A Heap of Words

In the last few posts I have attempted to apply the structuralist principle—in language, structures can carry meaning—to a few of the traditional rhetorical figures. I’ve looked at epizeuxis and diacope, antithesis, and gradatio, and in this post I will add one more, congeries.

In a way congeries is the rhetorical figure without a structure. Congeries is the Latin word for heap or pile, and a congeries is just a heap of words, piled up in no particular order. Exactly how big a heap should be is a matter of judgment; as a rule of thumb, it should be big enough to stand out, or to trip over. Sometimes just a few items will suggest a whole pile, but some heaps number twenty or thirty or forty or more. We find heaps of verbs and heaps of adjectives, but most congeries are heaps of nouns. It’s a little awkward to discuss this figure, because many of the examples are pretty long. I will try to give just enough to make my points.

Why would a writer want to write a heap of words without any particular order? Well, if she is describing a heap of things without any particular order. Here, for instance, is a congeries from Raymond Chandler’s The High Window; the narrator, Philip Marlow is describing a hock shop, where he is about to pawn a valuable coin to keep it safe:

The hock shop was on Santa Monica, near Wilcox, a quiet old-fashioned little place, washed gently by the lapping waves of time. In the front window there was everything you could think of, from a set of trout flies in a thin wooden box to a portable organ, from a folding baby carriage to a portrait camera with a four-inch lens, from a mother-of-pearl lorgnette in a faded plush case to a single action Frontier Colt, .44 calibre, the model they still make for Western police officers whose grandfathers taught them how to file the trigger and shoot by fanning the hammer back.

There’s a somewhat similar description of an odds-and-ends shop at the very beginning of Joseph Conrad’s The Secret Agent, but I’ve discussed that one in my book, A Matter of Style, so I will leave it out here, and just say that from time to time a writer wants to describe a big mess of stuff, and then this is obviously the right figure. It’s not enough, however, to say that the writer is simply describing what she sees (in her mind’s eye)—the (imagined) reality of a hock shop or an odds-and-ends store; the writer can always choose to describe or not. The description has to add to the story in some way. The congeries in The High Window adds vividness, and the junk provides a contrast to the value of the golden doubloon Marlowe is leaving in this shop to keep it safe.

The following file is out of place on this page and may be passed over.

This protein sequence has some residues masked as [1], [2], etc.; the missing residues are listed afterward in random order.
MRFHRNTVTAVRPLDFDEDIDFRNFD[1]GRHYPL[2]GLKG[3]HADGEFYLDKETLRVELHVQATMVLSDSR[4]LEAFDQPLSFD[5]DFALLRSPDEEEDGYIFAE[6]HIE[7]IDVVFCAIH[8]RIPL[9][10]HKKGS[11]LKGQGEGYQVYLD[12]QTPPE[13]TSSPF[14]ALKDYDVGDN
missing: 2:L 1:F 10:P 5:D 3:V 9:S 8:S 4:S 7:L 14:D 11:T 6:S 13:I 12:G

Some writers never use congeries. I can’t think of one in any of Jane Austen’s novels. If you know of one, please let me know. By and large Austen isn’t much interested in the stuff of the world. Dickens, however, is very interested in stuff, and he uses quite a few congeries. They fit the kind of exuberance which is so characteristic of his writing. In Little Dorrit, for instance, there are a good half dozen. The following passage describes the various jobs that Little Dorrit has found for her shiftless brother, Tip. He starts out working in the office of an attorney, but he leaves that job after a few months:

“I am so tired of it,” said Tip, “that I have cut it.”

Tip was tired of everything…. [Little Dorrit] got him into a warehouse, into a market garden, into the hop trade, into the law again, into an auctioneer’s, into a brewery, into a stockbroker’s, into the law again, into a coach office, into a waggon office, into the law again, into a general dealer’s, into a distillery, into the law again, into a wool house, into a dry goods house, into the Billingsgate trade, into the foreign fruit trade, and into the docks. But whatever Tip went into, he came out of tired, announcing that he had cut it.

Note also the ring composition of “cut it” at the beginning and end of the passage. I will say more about rings in later posts.

I have also found a half dozen instances of congeries in Katherine Anne Porter’s Ship of Fools. When the ship is about to leave, the passengers watch as it is loaded:

In straying groups, mute, unrelated, they [the passengers] returned to the docks and stood about idly watching the longshoremen hauling on the ropes of the loading cranes. Shapeless bundles and bales, badly packed bedsprings and mattresses, cheap-looking sofas and kitchen stoves, lightly crated pianos and old leather trunks were being swung into the hold, along with a carload of Pueblo tile and a few thousand bars of silver for England; a ton of raw chicle, bundles of hemp, and sugar for Europe.

In the following passage from Ship of Fools, Denny, one of the most unpleasant of the mostly unpleasant group of passengers, is regretting his trip and longing to go home:

Denny began to feel tired in the head. He began to look forward to the end of his stay in Germany, and to getting back to Brownsville once again, where a man knew who was who and what was what, and niggers, crazy Swedes, Jews, greasers, bone-headed nicks, polacks, wops, Guineas and damn Yankees knew their place and stayed in it.

The list helps us see that Denny is prejudiced against just about everyone.

One of my favorite examples comes at the very beginning of Don DeLillo’s White Noise. The narrator is describing the arrival of students at the beginning of the college term, and he lists all the stuff the students are bringing back to campus. I have discussed this passage in A Matter of Style, so I won’t repeat it here. The point of the list is to show the shallowness of American consumer culture.